The vindication of Elon Musk
Tesla stock has been in Ludicrous Mode for the past few days. Given its bonkers gyrations, it's now easy to see why CEO Elon Musk might feel that he was right all along in wanting to take the company private back in 2018.
"As a public company, we are subject to wild swings in our stock price that can be a major distraction for everyone."— Elon Musk, "Taking Tesla Private" blog post, August 2018
How it works: Tesla's rising share price this year has been good for Musk's pay package and his wealth, but it has also turned the stock into an arena for short-term, high-stakes gamblers.
- In the first three days of this week, $157 billion of Tesla stock changed hands. For gamblers, it was more popular than Bitcoin, which saw $96 billion of volume in those three days. Tesla even approached the $198 billion of volume in SPY, the benchmark S&P 500 ETF that's the most popular playground for day traders.
- Compare Apple, with its awesome $1.4 trillion valuation: It had $107 billion in volume over three days, much less than Tesla, which is worth roughly a tenth as much.
The stock market is failing at its primary role of price discovery, the determination of how much securities and companies are worth. There's no rational reason — and certainly no news — explaining why Tesla's value should have fluctuated by more than $20 billion per day.
- This wasn't a short squeeze like the famous VW run-up in October 2008, when the German carmaker briefly became the most valuable company in the world. In that case, the quantity of shares available to buy was much lower than the amount that short sellers had sold. But in this case, even if all the Tesla shorts were forced to cover their positions at the same time, that would account for less than one day's trading volume.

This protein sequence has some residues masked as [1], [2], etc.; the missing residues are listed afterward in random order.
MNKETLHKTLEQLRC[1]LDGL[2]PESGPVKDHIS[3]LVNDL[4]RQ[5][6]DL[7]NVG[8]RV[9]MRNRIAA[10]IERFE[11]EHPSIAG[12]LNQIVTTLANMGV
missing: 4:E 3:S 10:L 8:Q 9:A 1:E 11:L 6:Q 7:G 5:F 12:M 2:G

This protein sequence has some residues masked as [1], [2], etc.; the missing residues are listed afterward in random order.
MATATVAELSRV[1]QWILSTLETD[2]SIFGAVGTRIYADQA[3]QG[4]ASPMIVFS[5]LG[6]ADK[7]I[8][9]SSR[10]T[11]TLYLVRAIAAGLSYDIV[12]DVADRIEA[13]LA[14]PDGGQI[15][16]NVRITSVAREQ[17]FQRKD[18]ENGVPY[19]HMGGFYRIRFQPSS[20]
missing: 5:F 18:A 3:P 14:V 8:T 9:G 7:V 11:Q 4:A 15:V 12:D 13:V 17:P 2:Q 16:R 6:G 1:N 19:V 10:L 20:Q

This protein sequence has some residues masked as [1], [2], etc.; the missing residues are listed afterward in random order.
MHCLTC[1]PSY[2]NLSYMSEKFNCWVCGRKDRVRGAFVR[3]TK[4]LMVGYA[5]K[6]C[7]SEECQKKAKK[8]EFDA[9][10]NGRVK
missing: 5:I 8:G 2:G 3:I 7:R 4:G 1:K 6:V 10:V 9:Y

- Other possible explanations like delta-hedging call-option volume (don't ask) similarly can't come close to explaining the magnitude of the price swings and high volume that Tesla stock is seeing.
Be smart: A stock that can melt up for no particular reason can just as easily melt down.
When the share price is as volatile as this, valuation feels more like a sugar high than the true wisdom of the crowds, and a buy-and-hold strategy feels like utter foolishness. Hedge fund manager Cliff Asness has argued that the price opacity of private markets has significant positive value. If that's the case then Tesla in particular should probably be private.
Flashback: Musk said in 2018 that he wanted to take Tesla private at $420 per share, which corresponded to a valuation of $76 billion. At the time, that was a significant premium to the open market price.
- The bull case for Tesla is predicated on the company raising another $10 billion in equity capital, plus possibly much more than that in debt. Public investors don't like that kind of dilution, but a private investor willing to buy the company for $76 billion in 2018 would probably be happy to put another $10 billion in right now.
The bottom line: If Tesla is going to be a vehicle for speculators, it should be one in which they sit behind the wheel, rather than one they buy on the Nasdaq.